When equipped with the right speaker configuration, this new technology also allows for a true 3D listening experience at home. “This really makes the viewer feel a lot more like they’re a part of the action,” says Rose.

The MPEG-H 3D Audio standard offers a number of ways to transmit audio content. One way is to transmit the individual audio channels directly, as is currently commonplace, and another is to deliver them as scene-based audio signals (Higher-Order Ambisonics). Additionally, the individual elements of the audio signal can be transmitted as audio objects.

“In practice, we expect audio signals in the future to be comprised of a channel- or scene-based description of music and effects, the sound bed, and several audio objects that contain primarily speech elements,” says Rose.

This technology isn’t expected to be available to consumers for a few more years. It will first be standardized for general broadcast use before it can be used by television stations and installed in devices by manufacturers.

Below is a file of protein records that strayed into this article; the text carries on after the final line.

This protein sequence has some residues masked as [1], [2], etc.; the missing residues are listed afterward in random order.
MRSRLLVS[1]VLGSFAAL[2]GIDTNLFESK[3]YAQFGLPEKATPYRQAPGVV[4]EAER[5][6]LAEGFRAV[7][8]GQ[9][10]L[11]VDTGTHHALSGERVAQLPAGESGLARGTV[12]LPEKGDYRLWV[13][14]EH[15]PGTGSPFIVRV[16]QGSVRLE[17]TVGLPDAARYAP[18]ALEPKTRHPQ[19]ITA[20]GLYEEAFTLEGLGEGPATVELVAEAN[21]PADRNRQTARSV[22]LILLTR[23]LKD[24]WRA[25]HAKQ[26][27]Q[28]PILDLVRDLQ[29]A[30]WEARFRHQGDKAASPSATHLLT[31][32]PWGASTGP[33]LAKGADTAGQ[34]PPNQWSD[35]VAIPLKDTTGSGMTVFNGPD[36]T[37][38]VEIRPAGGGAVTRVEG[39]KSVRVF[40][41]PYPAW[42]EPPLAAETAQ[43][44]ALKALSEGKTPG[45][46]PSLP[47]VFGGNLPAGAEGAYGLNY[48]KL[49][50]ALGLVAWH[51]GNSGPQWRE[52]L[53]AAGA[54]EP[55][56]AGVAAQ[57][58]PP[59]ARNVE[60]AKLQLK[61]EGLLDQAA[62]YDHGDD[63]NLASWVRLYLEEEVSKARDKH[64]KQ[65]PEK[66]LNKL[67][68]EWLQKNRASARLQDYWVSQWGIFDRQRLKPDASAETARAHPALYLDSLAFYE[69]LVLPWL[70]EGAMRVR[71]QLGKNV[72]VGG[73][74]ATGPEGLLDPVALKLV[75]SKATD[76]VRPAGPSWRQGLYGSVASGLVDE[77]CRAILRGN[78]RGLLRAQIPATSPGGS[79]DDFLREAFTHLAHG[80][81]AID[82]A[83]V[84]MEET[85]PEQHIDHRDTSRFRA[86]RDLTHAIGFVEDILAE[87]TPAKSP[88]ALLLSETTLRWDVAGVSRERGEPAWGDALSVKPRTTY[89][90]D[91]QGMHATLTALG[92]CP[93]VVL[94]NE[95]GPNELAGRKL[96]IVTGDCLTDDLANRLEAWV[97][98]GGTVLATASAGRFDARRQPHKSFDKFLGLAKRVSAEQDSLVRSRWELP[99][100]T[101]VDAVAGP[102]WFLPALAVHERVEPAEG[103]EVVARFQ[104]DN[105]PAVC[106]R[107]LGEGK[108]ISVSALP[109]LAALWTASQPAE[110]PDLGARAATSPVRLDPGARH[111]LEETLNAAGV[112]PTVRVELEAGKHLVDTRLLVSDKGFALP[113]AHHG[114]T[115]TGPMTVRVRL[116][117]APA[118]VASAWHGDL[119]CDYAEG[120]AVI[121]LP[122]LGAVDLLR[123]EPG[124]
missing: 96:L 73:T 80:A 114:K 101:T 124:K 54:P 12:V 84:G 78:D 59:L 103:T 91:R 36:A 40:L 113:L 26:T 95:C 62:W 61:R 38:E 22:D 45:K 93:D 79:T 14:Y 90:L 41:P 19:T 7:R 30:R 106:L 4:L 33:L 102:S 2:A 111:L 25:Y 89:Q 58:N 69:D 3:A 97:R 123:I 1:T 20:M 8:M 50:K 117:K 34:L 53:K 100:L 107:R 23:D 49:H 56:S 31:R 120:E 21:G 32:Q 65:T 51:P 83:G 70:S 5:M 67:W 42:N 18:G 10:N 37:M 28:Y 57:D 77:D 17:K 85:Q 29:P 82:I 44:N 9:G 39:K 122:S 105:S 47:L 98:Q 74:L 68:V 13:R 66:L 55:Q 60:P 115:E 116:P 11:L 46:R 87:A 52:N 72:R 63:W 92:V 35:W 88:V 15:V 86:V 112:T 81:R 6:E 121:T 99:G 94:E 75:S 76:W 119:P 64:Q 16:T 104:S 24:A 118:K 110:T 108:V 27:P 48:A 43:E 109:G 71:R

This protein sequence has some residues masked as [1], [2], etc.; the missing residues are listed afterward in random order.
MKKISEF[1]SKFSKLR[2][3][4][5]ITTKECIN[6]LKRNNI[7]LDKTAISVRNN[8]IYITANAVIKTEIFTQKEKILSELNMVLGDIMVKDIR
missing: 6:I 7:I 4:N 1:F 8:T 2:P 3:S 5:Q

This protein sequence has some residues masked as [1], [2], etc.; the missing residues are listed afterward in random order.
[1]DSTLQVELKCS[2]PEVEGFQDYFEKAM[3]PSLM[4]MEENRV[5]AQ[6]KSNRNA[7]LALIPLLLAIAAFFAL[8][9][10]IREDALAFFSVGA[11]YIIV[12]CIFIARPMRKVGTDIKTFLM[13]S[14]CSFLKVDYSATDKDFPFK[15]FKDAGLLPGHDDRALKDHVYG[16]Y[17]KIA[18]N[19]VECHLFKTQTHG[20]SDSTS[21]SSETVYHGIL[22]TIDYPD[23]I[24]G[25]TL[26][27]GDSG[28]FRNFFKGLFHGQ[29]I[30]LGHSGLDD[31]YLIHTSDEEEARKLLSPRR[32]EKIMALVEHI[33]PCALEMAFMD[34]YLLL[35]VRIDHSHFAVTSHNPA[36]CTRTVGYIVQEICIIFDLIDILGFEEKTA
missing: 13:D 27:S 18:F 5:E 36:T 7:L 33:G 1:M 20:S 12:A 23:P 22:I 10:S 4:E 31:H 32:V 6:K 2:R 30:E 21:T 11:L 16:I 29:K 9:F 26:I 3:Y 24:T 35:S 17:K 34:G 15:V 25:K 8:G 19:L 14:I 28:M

The Fraunhofer institutes of the Alliance Digital Media present in hall 8 booth B.80.

Weitere Informationen:

http://www.dcinema.fraunhofer.de/en.html

Birgit Niesing | Fraunhofer-Gesellschaft

Further reports about: Atmosphere Digital Media Fraunhofer-Gesellschaft IIS new technology volume

More articles from Trade Fair News:

nachricht IVAM Product Market „High-tech for Medical Devices“ at COMPAMED 2017
18.10.2017 | IVAM Fachverband für Mikrotechnik

nachricht Fiber Optic Collimation C-Lenses will be Exhibited by FISBA at OFC 2017
14.03.2017 | FISBA AG

All articles from Trade Fair News >>>

The most recent press releases about innovation >>>

Die letzten 5 Focus-News des innovations-reports im Überblick: